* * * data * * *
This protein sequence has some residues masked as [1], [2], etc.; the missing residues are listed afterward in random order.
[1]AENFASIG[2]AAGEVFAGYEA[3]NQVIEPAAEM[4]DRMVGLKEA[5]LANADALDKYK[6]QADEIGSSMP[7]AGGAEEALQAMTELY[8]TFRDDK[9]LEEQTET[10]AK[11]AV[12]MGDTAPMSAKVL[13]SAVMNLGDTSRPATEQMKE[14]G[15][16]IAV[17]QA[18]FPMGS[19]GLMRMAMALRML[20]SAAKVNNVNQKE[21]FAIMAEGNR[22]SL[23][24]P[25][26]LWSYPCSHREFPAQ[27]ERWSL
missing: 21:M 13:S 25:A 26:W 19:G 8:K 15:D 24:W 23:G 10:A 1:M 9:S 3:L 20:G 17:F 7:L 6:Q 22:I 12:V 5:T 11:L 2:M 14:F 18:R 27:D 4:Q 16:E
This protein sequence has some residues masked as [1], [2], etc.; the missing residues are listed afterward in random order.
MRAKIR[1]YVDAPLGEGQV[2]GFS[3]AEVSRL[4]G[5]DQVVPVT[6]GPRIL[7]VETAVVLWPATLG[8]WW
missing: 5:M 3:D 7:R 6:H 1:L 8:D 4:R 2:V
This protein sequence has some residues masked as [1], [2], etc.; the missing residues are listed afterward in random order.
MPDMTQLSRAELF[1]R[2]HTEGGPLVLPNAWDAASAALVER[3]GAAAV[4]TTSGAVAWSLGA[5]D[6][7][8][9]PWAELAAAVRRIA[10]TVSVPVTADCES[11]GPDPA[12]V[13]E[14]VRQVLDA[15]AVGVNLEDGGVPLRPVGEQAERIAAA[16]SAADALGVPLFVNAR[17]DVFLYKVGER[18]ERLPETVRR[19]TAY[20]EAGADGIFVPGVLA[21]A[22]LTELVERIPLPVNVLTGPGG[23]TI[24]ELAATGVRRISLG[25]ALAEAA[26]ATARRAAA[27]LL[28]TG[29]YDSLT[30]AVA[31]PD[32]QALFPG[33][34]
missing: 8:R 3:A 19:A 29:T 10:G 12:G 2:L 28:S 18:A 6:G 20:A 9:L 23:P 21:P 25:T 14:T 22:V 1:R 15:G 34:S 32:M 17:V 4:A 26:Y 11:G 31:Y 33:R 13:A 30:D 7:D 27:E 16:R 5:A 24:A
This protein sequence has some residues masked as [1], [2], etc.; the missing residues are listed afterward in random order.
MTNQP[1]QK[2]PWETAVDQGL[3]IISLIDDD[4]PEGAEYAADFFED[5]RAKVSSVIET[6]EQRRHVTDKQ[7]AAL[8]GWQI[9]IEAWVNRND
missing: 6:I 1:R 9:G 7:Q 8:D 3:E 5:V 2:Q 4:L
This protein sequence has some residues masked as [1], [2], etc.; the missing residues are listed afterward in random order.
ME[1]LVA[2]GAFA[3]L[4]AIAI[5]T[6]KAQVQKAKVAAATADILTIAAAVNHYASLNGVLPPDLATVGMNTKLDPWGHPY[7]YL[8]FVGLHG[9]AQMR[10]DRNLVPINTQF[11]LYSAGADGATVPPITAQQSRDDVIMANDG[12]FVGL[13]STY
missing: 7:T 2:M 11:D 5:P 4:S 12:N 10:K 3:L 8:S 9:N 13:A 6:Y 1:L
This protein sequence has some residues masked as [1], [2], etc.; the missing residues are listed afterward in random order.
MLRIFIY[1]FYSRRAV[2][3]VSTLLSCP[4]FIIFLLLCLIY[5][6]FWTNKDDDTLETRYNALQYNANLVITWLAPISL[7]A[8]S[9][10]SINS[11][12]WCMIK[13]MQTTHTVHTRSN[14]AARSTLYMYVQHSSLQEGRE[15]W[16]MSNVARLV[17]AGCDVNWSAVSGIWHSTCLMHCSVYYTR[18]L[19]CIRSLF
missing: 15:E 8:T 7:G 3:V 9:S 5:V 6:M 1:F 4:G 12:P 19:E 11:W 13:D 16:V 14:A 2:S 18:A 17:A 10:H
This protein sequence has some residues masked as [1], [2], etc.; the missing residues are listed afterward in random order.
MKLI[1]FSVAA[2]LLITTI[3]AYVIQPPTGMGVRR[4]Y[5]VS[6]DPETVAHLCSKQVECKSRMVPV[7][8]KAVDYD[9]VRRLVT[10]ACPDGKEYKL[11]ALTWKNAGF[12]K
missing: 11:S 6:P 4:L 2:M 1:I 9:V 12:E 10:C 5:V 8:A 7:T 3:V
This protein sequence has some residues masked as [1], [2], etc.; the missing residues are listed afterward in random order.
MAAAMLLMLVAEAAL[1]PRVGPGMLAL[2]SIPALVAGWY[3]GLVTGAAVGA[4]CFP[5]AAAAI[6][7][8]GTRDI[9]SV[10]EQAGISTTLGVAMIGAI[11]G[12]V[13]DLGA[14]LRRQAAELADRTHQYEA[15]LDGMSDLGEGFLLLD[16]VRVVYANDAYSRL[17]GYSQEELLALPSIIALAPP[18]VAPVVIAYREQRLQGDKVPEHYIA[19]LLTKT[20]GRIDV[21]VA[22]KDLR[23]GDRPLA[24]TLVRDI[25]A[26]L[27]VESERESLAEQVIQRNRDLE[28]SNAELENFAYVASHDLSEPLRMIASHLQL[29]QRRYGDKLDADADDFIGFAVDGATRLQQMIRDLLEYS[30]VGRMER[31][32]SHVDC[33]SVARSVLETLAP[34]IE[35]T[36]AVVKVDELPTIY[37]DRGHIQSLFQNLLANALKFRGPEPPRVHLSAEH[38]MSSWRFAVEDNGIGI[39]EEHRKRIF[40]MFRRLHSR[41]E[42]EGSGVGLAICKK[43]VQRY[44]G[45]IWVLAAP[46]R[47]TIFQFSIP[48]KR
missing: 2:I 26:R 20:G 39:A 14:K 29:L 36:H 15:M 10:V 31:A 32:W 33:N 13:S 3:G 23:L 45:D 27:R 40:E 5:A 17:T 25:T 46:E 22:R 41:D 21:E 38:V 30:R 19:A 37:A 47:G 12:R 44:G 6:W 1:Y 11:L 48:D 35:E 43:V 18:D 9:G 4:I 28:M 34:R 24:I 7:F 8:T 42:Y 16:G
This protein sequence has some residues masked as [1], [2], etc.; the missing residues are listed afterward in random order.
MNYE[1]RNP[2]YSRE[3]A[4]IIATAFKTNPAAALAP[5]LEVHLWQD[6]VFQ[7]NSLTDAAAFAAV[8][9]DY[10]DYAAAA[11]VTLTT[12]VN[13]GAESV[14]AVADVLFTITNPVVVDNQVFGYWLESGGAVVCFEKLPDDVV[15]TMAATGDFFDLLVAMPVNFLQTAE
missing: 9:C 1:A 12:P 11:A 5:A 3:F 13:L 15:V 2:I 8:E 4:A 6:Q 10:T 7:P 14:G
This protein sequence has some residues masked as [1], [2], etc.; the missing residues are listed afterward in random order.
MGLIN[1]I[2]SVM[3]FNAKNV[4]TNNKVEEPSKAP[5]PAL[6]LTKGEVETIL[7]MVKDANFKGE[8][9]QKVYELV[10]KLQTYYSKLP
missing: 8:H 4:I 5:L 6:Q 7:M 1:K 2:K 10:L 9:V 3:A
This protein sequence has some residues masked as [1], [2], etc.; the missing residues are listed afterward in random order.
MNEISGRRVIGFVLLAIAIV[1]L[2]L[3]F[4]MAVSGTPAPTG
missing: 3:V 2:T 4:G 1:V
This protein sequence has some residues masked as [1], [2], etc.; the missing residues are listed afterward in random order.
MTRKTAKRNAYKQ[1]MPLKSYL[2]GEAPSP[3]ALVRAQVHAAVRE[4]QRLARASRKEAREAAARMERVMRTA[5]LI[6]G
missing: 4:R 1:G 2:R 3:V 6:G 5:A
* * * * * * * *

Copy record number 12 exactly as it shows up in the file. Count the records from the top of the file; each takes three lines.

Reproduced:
This protein sequence has some residues masked as [1], [2], etc.; the missing residues are listed afterward in random order.
MTRKTAKRNAYKQ[1]MPLKSYL[2]GEAPSP[3]ALVRAQVHAAVRE[4]QRLARASRKEAREAAARMERVMRTA[5]LI[6]G
missing: 4:R 1:G 2:R 3:V 6:G 5:A